This work is comprised of five photographic triptychs portraying toy robots from the 1970s that were stored in the basement of my house for many years but never forgotten. This work can be read at different levels :

The first level is a re-discovery of a beloved object. An attempt to give dignity, value and importance to something that was the most valuable thing to me for many years and in due course lost it’s original significance. Through the process of re-developing affection towards it, the material connotation of the artifact dissolves and becomes a symbol; virtually assuming a “transparency” of the spoken word and the significance of a relic.

A second level of interpretation is cultural, linking history to these robots. Toys that are the plastic incarnation of Japanese cartoon heroes produced between the 1940s and the 1970s. As Japan attempted to leave World War II behind them, they questioned the actual value of the honor, the use of technology and Western power and influence in their culture. The robots were conceived as powerful, gigantic body-forms enhanced by armor. They are partially inspired by the animal world and partially by the imagination of a futuristic world featuring ancient warriors. The relationship between the two inspirations is complementary, jointly embodying the “hero”. The Robots enveloped an almost “motherly” machine, and from its bowels, human beings regained control over a post-atomic world populated by machines.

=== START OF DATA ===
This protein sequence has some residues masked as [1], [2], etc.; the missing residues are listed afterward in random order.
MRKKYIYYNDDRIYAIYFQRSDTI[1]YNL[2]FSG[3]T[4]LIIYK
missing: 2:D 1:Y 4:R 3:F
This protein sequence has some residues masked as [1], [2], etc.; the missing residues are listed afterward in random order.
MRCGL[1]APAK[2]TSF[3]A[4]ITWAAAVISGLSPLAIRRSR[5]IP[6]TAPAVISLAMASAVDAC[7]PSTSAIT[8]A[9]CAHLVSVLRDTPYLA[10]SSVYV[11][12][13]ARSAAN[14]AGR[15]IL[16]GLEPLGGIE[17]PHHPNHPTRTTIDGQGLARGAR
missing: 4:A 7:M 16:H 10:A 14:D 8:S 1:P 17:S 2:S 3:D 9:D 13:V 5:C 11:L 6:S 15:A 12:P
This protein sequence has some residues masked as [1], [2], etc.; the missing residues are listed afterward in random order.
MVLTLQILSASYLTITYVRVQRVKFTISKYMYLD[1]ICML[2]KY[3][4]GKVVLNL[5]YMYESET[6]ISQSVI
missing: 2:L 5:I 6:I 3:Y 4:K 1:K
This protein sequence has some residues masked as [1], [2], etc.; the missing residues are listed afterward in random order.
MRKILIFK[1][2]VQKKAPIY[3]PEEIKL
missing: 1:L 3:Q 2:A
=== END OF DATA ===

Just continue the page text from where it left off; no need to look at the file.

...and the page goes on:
The awareness of these two levels sent me on a quest in search of the humanity in the photographed subject. The portrait, in this case, acts as a probe as well as a “magnet,” a catalyst, pushing the human features of the structure towards the surface of the mechanical body. Searching for these traces of humanity also enables the viewer to look at the Robots with different eyes: those of the child who played with them.




























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